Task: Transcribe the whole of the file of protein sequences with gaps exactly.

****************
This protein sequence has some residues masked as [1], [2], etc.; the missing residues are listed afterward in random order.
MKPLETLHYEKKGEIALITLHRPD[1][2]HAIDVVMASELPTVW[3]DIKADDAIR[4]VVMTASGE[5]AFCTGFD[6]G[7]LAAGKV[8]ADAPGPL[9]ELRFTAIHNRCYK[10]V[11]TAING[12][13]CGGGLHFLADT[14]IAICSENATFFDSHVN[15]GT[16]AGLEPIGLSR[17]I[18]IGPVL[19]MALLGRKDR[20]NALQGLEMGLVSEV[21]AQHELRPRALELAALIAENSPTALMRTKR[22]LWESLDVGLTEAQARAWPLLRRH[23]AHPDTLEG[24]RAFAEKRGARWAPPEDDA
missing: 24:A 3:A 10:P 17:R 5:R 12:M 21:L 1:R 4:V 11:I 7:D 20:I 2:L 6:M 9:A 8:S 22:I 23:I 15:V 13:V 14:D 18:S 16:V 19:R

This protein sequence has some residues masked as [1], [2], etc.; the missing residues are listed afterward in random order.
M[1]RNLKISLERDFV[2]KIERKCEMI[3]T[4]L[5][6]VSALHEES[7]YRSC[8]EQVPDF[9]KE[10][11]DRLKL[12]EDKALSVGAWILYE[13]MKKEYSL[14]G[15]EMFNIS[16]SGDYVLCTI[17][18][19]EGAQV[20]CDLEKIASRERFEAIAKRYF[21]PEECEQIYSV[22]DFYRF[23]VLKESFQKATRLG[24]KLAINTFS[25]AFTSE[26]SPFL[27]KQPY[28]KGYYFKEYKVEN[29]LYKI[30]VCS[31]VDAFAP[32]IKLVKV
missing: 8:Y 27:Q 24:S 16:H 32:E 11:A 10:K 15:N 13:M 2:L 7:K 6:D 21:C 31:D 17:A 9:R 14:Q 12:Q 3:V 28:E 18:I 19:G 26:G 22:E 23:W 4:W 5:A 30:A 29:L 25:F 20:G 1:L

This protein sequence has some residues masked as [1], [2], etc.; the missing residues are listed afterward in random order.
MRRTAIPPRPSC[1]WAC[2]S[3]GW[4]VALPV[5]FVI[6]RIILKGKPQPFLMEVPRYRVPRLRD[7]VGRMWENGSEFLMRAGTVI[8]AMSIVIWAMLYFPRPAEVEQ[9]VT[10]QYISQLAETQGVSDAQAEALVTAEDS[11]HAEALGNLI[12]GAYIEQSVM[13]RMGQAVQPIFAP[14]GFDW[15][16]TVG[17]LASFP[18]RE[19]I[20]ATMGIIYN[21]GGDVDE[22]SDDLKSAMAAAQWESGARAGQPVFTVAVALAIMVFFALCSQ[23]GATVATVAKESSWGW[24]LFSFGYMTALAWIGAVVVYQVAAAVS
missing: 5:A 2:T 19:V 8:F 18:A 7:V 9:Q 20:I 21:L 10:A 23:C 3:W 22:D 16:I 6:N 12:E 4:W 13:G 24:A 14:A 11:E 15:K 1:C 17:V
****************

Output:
This protein sequence has some residues masked as [1], [2], etc.; the missing residues are listed afterward in random order.
MKPLETLHYEKKGEIALITLHRPD[1][2]HAIDVVMASELPTVW[3]DIKADDAIR[4]VVMTASGE[5]AFCTGFD[6]G[7]LAAGKV[8]ADAPGPL[9]ELRFTAIHNRCYK[10]V[11]TAING[12][13]CGGGLHFLADT[14]IAICSENATFFDSHVN[15]GT[16]AGLEPIGLSR[17]I[18]IGPVL[19]MALLGRKDR[20]NALQGLEMGLVSEV[21]AQHELRPRALELAALIAENSPTALMRTKR[22]LWESLDVGLTEAQARAWPLLRRH[23]AHPDTLEG[24]RAFAEKRGARWAPPEDDA
missing: 24:A 3:A 10:P 17:R 5:R 12:M 21:L 1:R 4:V 11:I 7:D 20:I 2:L 6:M 9:A 8:S 22:I 23:I 15:V 13:V 14:D 18:S 16:V 19:R

This protein sequence has some residues masked as [1], [2], etc.; the missing residues are listed afterward in random order.
M[1]RNLKISLERDFV[2]KIERKCEMI[3]T[4]L[5][6]VSALHEES[7]YRSC[8]EQVPDF[9]KE[10][11]DRLKL[12]EDKALSVGAWILYE[13]MKKEYSL[14]G[15]EMFNIS[16]SGDYVLCTI[17][18][19]EGAQV[20]CDLEKIASRERFEAIAKRYF[21]PEECEQIYSV[22]DFYRF[23]VLKESFQKATRLG[24]KLAINTFS[25]AFTSE[26]SPFL[27]KQPY[28]KGYYFKEYKVEN[29]LYKI[30]VCS[31]VDAFAP[32]IKLVKV
missing: 8:Y 27:Q 24:S 16:H 32:E 11:A 10:K 15:N 13:M 2:L 7:K 6:D 21:C 31:D 17:A 9:R 14:Q 12:Q 3:V 28:E 18:I 19:G 26:G 22:E 23:W 4:W 5:A 30:A 29:L 25:F 20:G 1:L

This protein sequence has some residues masked as [1], [2], etc.; the missing residues are listed afterward in random order.
MRRTAIPPRPSC[1]WAC[2]S[3]GW[4]VALPV[5]FVI[6]RIILKGKPQPFLMEVPRYRVPRLRD[7]VGRMWENGSEFLMRAGTVI[8]AMSIVIWAMLYFPRPAEVEQ[9]VT[10]QYISQLAETQGVSDAQAEALVTAEDS[11]HAEALGNLI[12]GAYIEQSVM[13]RMGQAVQPIFAP[14]GFDW[15][16]TVG[17]LASFP[18]RE[19]I[20]ATMGIIYN[21]GGDVDE[22]SDDLKSAMAAAQWESGARAGQPVFTVAVALAIMVFFALCSQ[23]GATVATVAKESSWGW[24]LFSFGYMTALAWIGAVVVYQVAAAVS
missing: 5:A 2:T 19:V 8:F 18:A 7:V 9:Q 20:I 21:L 10:A 23:C 3:W 22:D 16:I 6:N 12:E 4:W 13:G 24:A 14:A 11:E 15:K 1:C 17:V